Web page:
The HoloLens 2 hasn't even reached most of the market, but it's already a big-time TV star.
Microsoft's augmented reality device made its primetime debut on FOX TV last night on an episode of the hospital drama The Resident.
But instead of a lightweight, throwaway cameo of the device, it turns out that the HoloLens 2 figured as a major plot device during the episode's pivotal moment of drama.
The episode, titled "Out For Blood," featured a patient undergoing a cerebral bypass, surrounded by a team of doctors and nurses, all wearing HoloLens 2 devices while working together.
To the average viewer, the scene, which lasted over five minutes (an eternity in TV onscreen time) might seem like a bit of science fiction as doctors grabbed and tossed 3D brain scans and read real-time vital signs on translucent virtual panels.
But as AR insiders know, this scene is absolutely representative of the current state of the art in immersive computing via the HoloLens 2.
Although there's no word on what software the simulated operation was supposed to be using, what's particularly interesting is how the HoloLens 2 is shown as a standard piece of operating room equipment.
The medical device industry is projected to grow to over $500 billion in revenue in the next few years, so Microsoft's framing (fictional though it may be in this case) of the HoloLens 2 as an operating room staple is a powerful message to the medical industry as it explores innovative new ways to enhance its constantly evolving toolset.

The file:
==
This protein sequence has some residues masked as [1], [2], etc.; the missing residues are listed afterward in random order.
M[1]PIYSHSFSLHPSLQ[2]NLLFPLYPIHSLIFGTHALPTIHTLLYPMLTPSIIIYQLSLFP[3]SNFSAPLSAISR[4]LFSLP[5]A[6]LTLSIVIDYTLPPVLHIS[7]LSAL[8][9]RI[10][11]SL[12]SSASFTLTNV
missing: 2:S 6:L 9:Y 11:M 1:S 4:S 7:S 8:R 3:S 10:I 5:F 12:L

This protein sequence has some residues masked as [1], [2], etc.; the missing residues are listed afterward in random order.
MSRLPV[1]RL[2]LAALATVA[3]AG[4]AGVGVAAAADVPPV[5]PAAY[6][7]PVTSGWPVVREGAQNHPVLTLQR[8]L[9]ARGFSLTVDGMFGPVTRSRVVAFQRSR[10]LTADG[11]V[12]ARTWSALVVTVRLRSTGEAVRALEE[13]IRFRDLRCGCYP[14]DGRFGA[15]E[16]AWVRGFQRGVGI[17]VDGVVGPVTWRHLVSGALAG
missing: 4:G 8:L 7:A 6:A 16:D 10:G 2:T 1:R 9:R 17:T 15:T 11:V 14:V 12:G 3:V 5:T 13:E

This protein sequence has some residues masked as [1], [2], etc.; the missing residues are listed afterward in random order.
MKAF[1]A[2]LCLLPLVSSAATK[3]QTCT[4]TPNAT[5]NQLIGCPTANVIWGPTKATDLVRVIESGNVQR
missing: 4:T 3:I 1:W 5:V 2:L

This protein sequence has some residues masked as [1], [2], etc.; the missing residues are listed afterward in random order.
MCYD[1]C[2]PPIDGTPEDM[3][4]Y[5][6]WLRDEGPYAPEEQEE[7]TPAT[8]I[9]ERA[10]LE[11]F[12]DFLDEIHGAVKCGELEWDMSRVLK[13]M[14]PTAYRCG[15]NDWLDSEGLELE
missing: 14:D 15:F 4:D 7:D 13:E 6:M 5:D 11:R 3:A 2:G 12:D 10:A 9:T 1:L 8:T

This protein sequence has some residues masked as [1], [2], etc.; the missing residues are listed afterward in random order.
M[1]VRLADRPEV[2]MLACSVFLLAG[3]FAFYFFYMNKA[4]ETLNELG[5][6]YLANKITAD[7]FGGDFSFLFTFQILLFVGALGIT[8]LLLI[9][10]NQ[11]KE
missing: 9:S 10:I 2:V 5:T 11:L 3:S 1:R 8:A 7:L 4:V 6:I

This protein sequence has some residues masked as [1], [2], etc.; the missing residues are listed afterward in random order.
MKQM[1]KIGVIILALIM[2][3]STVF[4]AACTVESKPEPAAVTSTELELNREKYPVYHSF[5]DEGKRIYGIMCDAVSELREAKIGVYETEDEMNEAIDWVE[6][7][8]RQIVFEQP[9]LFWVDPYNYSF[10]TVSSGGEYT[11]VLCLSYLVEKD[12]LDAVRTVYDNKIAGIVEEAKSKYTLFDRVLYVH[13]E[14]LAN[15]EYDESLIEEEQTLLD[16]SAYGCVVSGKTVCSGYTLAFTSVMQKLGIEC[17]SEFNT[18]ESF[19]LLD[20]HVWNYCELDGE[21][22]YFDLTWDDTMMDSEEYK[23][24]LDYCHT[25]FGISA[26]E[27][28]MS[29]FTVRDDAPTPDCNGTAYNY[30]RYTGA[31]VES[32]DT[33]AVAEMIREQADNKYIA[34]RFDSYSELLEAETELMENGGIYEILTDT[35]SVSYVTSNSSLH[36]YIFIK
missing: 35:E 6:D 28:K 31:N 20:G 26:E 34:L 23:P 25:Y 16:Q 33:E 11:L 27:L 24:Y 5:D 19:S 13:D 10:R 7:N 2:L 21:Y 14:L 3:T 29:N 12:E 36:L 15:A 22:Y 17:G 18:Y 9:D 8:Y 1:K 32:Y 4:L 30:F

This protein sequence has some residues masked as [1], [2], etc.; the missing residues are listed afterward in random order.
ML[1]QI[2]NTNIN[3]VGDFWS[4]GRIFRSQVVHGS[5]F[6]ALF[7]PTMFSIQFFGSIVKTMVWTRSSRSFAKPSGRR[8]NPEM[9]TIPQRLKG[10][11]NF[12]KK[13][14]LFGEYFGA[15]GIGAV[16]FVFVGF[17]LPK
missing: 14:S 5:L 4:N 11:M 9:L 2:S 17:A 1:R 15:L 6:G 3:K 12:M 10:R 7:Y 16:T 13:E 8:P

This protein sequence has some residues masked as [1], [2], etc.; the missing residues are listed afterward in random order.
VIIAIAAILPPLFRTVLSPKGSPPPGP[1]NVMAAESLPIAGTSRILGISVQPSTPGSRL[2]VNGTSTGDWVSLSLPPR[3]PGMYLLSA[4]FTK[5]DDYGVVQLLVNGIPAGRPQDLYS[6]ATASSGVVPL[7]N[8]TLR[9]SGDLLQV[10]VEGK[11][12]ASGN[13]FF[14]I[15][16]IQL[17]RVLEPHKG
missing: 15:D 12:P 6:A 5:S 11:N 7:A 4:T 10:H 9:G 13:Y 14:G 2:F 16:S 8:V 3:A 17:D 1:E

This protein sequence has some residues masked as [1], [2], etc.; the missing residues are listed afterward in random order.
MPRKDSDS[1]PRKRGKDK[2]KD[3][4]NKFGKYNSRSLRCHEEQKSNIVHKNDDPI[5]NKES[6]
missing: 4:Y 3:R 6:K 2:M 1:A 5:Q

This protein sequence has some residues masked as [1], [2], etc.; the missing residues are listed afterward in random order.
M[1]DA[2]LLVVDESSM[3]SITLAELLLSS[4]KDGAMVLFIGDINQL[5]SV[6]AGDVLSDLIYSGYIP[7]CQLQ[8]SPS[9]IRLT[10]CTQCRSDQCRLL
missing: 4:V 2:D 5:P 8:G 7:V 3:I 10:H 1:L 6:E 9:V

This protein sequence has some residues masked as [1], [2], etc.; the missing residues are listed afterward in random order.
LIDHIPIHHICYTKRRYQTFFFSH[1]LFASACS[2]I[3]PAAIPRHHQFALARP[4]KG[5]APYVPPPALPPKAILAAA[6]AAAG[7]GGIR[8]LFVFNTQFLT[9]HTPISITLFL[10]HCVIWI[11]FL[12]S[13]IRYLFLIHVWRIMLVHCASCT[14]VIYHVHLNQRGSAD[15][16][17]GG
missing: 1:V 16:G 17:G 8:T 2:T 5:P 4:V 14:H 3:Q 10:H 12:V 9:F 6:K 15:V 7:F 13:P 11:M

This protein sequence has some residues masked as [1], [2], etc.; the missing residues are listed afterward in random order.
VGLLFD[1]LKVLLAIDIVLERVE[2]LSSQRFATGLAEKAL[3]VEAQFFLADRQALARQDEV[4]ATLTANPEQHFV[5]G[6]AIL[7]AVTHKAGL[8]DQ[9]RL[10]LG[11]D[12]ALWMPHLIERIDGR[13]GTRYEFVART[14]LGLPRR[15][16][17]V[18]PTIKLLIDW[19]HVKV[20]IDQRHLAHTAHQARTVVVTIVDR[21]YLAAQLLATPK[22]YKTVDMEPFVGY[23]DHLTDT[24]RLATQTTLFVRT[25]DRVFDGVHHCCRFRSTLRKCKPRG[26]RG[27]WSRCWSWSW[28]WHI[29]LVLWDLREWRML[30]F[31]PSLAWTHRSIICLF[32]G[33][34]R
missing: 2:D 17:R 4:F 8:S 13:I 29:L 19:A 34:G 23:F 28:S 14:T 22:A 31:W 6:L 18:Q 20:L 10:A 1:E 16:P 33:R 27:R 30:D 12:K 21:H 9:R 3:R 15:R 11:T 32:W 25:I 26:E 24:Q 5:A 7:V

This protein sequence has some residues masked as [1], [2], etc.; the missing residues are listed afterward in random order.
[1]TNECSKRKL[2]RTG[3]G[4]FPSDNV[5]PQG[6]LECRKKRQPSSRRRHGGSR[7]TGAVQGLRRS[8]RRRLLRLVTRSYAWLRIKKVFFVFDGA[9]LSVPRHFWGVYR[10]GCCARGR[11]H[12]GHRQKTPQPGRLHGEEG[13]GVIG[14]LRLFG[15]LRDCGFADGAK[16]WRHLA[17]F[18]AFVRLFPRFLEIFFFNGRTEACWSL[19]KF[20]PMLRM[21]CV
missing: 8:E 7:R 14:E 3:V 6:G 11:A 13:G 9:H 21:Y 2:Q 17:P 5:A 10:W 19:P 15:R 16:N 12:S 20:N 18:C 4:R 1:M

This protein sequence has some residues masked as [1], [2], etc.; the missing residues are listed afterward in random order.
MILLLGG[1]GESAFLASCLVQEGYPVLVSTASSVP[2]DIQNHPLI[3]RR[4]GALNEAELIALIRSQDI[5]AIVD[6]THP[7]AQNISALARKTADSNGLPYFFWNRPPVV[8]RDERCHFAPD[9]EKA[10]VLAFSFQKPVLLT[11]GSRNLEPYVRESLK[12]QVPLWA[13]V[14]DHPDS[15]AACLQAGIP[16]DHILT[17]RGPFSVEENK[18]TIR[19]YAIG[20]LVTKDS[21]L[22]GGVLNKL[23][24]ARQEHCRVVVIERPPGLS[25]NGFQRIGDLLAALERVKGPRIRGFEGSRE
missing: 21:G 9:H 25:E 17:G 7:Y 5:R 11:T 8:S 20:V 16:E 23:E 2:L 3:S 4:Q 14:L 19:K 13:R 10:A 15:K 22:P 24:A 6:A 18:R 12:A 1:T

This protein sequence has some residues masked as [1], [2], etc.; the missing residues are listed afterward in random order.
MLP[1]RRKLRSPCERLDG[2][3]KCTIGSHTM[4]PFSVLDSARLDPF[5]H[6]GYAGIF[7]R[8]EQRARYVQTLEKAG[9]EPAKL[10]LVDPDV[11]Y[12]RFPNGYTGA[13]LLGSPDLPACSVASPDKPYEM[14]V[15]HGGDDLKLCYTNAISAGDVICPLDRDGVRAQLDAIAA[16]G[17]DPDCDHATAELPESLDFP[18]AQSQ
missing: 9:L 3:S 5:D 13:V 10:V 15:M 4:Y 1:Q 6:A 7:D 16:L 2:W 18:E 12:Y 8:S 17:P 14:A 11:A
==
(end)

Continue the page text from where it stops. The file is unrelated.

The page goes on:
Not only are all the staff outfitted with the device, but when something goes wrong during the scene, and two senior surgeons need to rush in to assist, right after they don their scrubs and surgical gloves, they're also outfitted with a pair of HoloLens 2 devices.
The fictional operation also shows off how colleagues can observe and offer advice to the HoloLens 2 wearer by monitoring the wearer's field of view via tablet remotely.
We see a lot of TV and film scenarios attempting to show off the powers of present and future AR, but this is about as close to 100% realistic as we've seen in terms of properly representing what's possible right now.
If you're a fan of the show, and you found Next Reality by random chance, we can confirm that what you saw last night was not special effects-driven dreaming — that's how some doctors are already beginning to use the HoloLens 1 (and soon, HoloLens 2) device.
If you're already on board the AR train, maybe this major bit of mainstream spotlight will remind you that the future is moving ahead, with or without you. So if you've been reluctant to adopt the device because your HoloLens 1 experience wasn't the best, it might be time to dip your toes back into Microsoft's virtual waters and see just how much the HoloLens 2 has improved upon the previous version.